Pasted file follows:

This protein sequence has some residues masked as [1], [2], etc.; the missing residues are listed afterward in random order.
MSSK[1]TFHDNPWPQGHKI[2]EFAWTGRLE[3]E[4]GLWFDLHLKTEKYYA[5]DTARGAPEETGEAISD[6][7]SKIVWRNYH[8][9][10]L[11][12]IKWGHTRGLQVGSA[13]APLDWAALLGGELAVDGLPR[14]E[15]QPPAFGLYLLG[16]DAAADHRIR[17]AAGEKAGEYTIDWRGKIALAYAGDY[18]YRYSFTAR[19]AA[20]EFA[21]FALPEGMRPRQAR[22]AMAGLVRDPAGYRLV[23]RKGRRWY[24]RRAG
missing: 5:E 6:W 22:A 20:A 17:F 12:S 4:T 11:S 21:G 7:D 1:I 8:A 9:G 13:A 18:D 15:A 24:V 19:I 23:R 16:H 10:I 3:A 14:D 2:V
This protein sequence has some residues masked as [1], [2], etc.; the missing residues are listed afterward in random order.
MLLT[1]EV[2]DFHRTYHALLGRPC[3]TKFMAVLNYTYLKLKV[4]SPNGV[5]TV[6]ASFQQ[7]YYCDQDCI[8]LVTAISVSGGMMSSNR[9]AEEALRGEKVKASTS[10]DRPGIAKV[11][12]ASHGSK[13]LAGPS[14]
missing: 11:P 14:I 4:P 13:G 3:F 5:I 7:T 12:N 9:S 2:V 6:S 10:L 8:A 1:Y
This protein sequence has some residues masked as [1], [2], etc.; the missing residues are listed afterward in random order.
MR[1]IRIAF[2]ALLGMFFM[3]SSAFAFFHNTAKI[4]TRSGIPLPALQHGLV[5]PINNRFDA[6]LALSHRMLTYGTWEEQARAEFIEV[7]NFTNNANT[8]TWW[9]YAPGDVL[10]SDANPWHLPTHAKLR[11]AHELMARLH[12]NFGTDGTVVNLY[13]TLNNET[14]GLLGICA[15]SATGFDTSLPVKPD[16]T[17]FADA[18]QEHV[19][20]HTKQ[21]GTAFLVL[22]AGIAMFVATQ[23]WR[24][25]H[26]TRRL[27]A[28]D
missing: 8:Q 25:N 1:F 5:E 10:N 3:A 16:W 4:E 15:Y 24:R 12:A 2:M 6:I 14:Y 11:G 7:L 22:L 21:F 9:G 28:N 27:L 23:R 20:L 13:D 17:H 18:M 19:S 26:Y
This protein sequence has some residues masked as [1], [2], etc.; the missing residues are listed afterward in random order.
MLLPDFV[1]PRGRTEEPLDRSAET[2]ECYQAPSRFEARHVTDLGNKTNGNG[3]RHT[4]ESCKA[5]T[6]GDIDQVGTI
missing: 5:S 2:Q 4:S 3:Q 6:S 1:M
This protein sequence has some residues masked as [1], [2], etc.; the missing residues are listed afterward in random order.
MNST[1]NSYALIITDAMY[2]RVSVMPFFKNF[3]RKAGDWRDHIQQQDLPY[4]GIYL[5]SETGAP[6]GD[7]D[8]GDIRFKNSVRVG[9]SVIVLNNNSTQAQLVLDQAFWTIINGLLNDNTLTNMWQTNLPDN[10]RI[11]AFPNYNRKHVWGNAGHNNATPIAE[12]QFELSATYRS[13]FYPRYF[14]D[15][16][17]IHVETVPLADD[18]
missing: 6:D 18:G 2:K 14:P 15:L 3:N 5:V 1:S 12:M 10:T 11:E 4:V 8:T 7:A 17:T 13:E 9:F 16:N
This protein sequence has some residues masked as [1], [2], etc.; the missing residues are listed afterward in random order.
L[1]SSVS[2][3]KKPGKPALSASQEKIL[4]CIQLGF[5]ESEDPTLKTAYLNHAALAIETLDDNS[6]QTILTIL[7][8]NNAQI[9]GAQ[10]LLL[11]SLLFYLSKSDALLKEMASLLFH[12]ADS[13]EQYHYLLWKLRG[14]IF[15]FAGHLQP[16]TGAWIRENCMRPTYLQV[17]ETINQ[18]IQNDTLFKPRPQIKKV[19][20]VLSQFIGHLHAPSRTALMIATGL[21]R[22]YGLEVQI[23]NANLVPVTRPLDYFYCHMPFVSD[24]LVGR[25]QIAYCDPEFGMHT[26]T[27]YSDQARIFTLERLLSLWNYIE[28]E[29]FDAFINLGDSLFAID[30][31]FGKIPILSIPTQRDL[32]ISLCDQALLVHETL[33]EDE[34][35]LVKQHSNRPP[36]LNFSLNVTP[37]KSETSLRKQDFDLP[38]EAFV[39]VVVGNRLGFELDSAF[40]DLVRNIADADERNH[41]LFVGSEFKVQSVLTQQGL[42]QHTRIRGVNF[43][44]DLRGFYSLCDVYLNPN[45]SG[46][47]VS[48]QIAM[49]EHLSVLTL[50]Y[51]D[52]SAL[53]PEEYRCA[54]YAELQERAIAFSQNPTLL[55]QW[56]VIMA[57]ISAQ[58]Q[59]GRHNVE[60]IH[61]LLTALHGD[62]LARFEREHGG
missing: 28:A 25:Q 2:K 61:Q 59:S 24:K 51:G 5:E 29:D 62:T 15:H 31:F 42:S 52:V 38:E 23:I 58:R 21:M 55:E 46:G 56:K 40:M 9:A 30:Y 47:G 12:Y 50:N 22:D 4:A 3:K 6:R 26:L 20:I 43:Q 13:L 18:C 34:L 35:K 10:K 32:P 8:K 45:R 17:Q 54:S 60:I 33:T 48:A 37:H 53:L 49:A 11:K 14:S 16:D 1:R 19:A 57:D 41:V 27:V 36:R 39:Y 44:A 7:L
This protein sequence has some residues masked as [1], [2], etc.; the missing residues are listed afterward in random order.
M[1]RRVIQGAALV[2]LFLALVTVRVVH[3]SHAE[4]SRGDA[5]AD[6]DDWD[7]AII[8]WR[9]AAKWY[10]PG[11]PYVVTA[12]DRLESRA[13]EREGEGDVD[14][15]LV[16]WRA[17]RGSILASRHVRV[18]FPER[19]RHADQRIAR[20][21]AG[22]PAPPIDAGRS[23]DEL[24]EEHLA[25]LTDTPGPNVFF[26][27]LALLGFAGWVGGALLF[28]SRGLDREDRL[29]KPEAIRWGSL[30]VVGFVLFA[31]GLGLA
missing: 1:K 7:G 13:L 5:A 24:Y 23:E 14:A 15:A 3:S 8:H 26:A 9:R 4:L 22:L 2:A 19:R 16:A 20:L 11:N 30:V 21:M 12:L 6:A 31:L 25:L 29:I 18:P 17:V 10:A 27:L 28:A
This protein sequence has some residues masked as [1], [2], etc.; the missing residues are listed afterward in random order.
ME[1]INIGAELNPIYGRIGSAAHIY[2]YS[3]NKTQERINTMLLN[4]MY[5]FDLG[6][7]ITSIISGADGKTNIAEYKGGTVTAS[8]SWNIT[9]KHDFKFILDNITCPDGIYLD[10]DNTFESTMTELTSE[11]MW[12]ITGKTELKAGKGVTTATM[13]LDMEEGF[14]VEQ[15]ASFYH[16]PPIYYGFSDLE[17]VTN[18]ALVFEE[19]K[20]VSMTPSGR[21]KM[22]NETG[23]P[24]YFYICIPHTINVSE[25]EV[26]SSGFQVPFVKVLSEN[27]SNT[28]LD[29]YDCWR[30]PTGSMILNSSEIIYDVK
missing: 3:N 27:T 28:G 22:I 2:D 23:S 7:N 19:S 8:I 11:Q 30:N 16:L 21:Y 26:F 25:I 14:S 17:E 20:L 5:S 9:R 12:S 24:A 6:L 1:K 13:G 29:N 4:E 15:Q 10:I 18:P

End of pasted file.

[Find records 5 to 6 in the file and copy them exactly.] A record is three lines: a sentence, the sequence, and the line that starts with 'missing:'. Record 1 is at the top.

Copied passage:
This protein sequence has some residues masked as [1], [2], etc.; the missing residues are listed afterward in random order.
MNST[1]NSYALIITDAMY[2]RVSVMPFFKNF[3]RKAGDWRDHIQQQDLPY[4]GIYL[5]SETGAP[6]GD[7]D[8]GDIRFKNSVRVG[9]SVIVLNNNSTQAQLVLDQAFWTIINGLLNDNTLTNMWQTNLPDN[10]RI[11]AFPNYNRKHVWGNAGHNNATPIAE[12]QFELSATYRS[13]FYPRYF[14]D[15][16][17]IHVETVPLADD[18]
missing: 6:D 18:G 2:K 14:P 15:L 3:N 5:V 1:S 12:M 10:T 11:E 4:V 8:T 7:A 17:T 13:E 9:F 16:N
This protein sequence has some residues masked as [1], [2], etc.; the missing residues are listed afterward in random order.
L[1]SSVS[2][3]KKPGKPALSASQEKIL[4]CIQLGF[5]ESEDPTLKTAYLNHAALAIETLDDNS[6]QTILTIL[7][8]NNAQI[9]GAQ[10]LLL[11]SLLFYLSKSDALLKEMASLLFH[12]ADS[13]EQYHYLLWKLRG[14]IF[15]FAGHLQP[16]TGAWIRENCMRPTYLQV[17]ETINQ[18]IQNDTLFKPRPQIKKV[19][20]VLSQFIGHLHAPSRTALMIATGL[21]R[22]YGLEVQI[23]NANLVPVTRPLDYFYCHMPFVSD[24]LVGR[25]QIAYCDPEFGMHT[26]T[27]YSDQARIFTLERLLSLWNYIE[28]E[29]FDAFINLGDSLFAID[30][31]FGKIPILSIPTQRDL[32]ISLCDQALLVHETL[33]EDE[34][35]LVKQHSNRPP[36]LNFSLNVTP[37]KSETSLRKQDFDLP[38]EAFV[39]VVVGNRLGFELDSAF[40]DLVRNIADADERNH[41]LFVGSEFKVQSVLTQQGL[42]QHTRIRGVNF[43][44]DLRGFYSLCDVYLNPN[45]SG[46][47]VS[48]QIAM[49]EHLSVLTL[50]Y[51]D[52]SAL[53]PEEYRCA[54]YAELQERAIAFSQNPTLL[55]QW[56]VIMA[57]ISAQ[58]Q[59]GRHNVE[60]IH[61]LLTALHGD[62]LARFEREHGG
missing: 28:A 25:Q 2:K 61:Q 59:S 24:K 51:G 5:E 29:D 62:T 15:H 31:F 42:S 52:V 38:E 23:I 58:R 21:M 55:E 46:G 56:K 40:M 9:A 30:Y 47:G 12:Y 50:N 22:D 4:A 3:K 6:R 26:L 20:I 43:Q 13:L 18:C 34:L 35:K 10:K 32:P 8:K 45:R 17:Q 54:S 60:I 33:T 48:A 37:H 53:L 49:A 11:K 14:S 16:D 1:R 19:A 57:D 41:V 27:V 36:R 39:Y 44:A 7:L